KIRUNA, Sweden ― Near the top of the world, more than 90 miles into the Arctic Circle, lies Kiruna. Nestled between two mountains, it’s a small but sprawling city of 18,000 people with views over two mountains. To the north, Luossavaara is cleaved open, a legacy from its former life as an open pit mine, to the southwest is Kiirunavaara, a working mine, belching out columns of smoke.
This is the century-old mine on which Kiruna’s fortunes are made and broken. Workers toil nearly 1 mile below ground, sending out 6,800 tons of iron ore a day on trains destined for the Norwegian port of Narvik and then to the rest of the world. Refined into steel, it’s enough ore to produce 40,000 cars a day.
“We wouldn’t be here if we didn’t have the mine,” says Gun-Britt Landin, who leads guided mine tours with the local tourist center and was born in Kiruna. “The city and the mine have been living in symbiosis all these years, and when things happen in the mine, well, it has an effect on the city.”
And things are happening. The mine may be the linchpin of the city, but it’s also destroying it.
Mining tunnels incline under the city, leaving Kiruna perched perilously on top of crumbling rocks. These “cave in, part by part, and in the end will swallow our city,” says Landin. Cracks and subsidence have already claimed a clutch of structures near the mine, and it’s estimated the rest of the city center will tumble inward before the end of the century.
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So what to do with a mine that’s eating a city? The answer: Keep the mine; move the city.
The municipality, in conjunction with the state-owned mining company LKAB, has drawn a big red line around the threatened part of the city. Every building within this section, which includes shops, City Hall, restaurants, cafes, a fire station, schools and homes, will either be destroyed or, if deemed to be of sufficient historical or cultural value, will be moved two miles to the new city center.
“We don’t just want to move buildings, physical buildings, we also want to move history and feelings you can remember,” says Clara Nyström, the city antiquarian for Kiruna municipality and the person in charge of preserving Kiruna’s heritage.
As part of this, Kiruna’s grand church, which squats on a hill overlooking the current city and was once voted the most beautiful building in Sweden, is one of around 30 buildings to be moved. It will be lifted off its foundations and taken to the new center in 2026, in what seems an unfathomably hard operation for a building that can seat 800 people.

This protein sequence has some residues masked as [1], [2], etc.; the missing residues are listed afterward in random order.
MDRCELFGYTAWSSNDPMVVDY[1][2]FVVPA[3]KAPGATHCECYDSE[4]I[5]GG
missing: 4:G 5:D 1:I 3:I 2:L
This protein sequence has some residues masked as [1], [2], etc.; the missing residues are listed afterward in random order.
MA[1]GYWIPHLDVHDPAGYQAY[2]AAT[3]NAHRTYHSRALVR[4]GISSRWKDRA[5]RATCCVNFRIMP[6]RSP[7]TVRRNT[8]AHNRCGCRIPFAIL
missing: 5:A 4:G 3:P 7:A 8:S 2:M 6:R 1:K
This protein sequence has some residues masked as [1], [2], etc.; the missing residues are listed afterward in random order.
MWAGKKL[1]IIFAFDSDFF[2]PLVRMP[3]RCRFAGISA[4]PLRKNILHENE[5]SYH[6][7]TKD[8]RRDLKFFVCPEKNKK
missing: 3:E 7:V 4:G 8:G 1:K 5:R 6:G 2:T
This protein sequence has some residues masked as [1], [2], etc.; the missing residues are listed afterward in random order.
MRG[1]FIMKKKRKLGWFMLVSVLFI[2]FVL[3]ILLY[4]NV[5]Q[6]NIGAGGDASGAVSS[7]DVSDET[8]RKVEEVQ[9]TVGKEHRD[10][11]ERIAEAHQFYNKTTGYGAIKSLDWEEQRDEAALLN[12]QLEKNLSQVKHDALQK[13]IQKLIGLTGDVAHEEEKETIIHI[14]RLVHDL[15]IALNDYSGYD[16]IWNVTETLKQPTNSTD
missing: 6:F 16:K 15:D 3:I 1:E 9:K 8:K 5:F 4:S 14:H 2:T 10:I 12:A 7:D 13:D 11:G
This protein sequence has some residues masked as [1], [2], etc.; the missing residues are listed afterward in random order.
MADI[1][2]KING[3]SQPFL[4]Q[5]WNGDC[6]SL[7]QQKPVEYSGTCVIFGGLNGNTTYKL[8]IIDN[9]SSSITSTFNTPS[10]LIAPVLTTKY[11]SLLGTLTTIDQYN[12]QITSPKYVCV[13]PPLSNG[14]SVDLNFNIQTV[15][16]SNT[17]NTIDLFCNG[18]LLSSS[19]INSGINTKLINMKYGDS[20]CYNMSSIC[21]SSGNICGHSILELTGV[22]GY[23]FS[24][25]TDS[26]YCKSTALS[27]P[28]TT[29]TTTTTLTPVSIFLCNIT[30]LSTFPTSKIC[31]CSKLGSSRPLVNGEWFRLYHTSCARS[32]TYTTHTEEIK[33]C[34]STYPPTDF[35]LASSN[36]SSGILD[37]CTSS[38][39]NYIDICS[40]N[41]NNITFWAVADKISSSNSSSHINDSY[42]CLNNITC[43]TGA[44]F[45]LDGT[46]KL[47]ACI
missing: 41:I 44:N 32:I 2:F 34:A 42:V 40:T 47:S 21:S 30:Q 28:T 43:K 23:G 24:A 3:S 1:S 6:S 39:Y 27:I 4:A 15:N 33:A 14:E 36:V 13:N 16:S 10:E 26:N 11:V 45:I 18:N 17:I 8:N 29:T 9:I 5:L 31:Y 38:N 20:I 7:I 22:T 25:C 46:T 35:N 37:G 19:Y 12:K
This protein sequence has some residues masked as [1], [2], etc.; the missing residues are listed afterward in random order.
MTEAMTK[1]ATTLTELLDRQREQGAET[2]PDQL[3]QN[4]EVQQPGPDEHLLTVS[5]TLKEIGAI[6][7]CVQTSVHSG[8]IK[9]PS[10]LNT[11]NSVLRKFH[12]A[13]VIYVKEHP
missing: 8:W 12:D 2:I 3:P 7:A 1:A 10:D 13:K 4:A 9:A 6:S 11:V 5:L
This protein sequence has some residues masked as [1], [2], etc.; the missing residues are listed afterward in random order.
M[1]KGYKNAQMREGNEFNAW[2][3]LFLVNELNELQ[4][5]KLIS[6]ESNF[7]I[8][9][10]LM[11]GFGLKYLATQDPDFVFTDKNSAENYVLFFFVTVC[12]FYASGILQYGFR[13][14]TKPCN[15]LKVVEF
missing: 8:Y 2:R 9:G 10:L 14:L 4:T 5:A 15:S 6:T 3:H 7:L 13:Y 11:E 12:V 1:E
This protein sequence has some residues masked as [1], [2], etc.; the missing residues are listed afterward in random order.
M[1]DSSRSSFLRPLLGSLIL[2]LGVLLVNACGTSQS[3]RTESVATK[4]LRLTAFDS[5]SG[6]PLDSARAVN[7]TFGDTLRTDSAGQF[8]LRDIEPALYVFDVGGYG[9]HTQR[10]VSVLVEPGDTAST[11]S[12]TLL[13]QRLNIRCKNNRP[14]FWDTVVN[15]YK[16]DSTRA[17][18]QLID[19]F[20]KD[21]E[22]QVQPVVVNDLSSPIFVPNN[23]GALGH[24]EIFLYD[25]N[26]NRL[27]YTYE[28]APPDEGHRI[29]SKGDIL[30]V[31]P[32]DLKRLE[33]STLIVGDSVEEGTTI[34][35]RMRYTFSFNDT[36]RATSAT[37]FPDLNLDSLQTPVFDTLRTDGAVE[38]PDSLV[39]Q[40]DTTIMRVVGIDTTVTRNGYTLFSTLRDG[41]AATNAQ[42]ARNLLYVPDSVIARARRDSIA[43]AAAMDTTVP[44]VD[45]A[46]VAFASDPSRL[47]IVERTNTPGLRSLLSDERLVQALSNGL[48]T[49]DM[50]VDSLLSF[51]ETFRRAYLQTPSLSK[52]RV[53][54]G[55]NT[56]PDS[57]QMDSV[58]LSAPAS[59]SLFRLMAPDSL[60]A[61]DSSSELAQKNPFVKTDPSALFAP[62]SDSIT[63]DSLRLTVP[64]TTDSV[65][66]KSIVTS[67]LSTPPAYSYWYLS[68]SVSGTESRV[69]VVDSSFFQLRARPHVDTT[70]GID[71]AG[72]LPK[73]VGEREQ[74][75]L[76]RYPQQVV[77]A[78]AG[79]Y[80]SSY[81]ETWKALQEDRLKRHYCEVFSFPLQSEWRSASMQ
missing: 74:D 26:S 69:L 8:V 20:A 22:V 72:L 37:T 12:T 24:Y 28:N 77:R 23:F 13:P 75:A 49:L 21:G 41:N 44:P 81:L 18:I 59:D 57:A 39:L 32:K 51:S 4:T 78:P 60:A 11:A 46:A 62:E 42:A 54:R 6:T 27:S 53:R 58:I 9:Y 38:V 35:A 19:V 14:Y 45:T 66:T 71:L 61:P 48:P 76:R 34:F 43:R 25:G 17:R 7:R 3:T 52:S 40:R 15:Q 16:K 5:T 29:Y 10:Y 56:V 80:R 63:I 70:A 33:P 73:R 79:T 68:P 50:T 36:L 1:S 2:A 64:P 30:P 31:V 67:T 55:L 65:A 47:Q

Moving a city is not a new phenomenon – Hibbing, Minnesota, was relocated two miles away in the 1910s, also due to a mine, and, just down the road from Kiruna, the smaller town of Malmberget is also being moved. But Kiruna is high-profile, billed as the world’s largest urban relocation. About $1 billion has been promised by LKAB to complete the move, expected to be finished between 2035 and 2040. This may sound generous, but it’s a legal obligation ― the mining company has caused the damage and, under Swedish law, it must pay for it.
Then there are the optics: how a global thirst for iron ore ― used for everything from dishwashers to skyscrapers ― has pushed a mine to go deeper and deeper to meet demand, swallowing a city in the process.
When I arrive in late November for the opening of the brand-new City Hall, the sun barely lifts from the horizon before setting at 1:30 p.m. The low light picks out the golden tones of this circular building, “The Crystal,” designed by Danish architecture firm Henning Larsen. It sits in the middle of what will be Kiruna’s new city center, a patch of land in a valley to the east of the existing city, which once bore the nickname “death valley,” thanks to its former life as a city dump and car junkyard.
For now, it bustles with cranes and trucks as the skeletons of new buildings are starting to appear. The plan is that this part of the city ― mostly offices, commercial premises, public buildings and a scattering of apartments ― will be completed by 2022.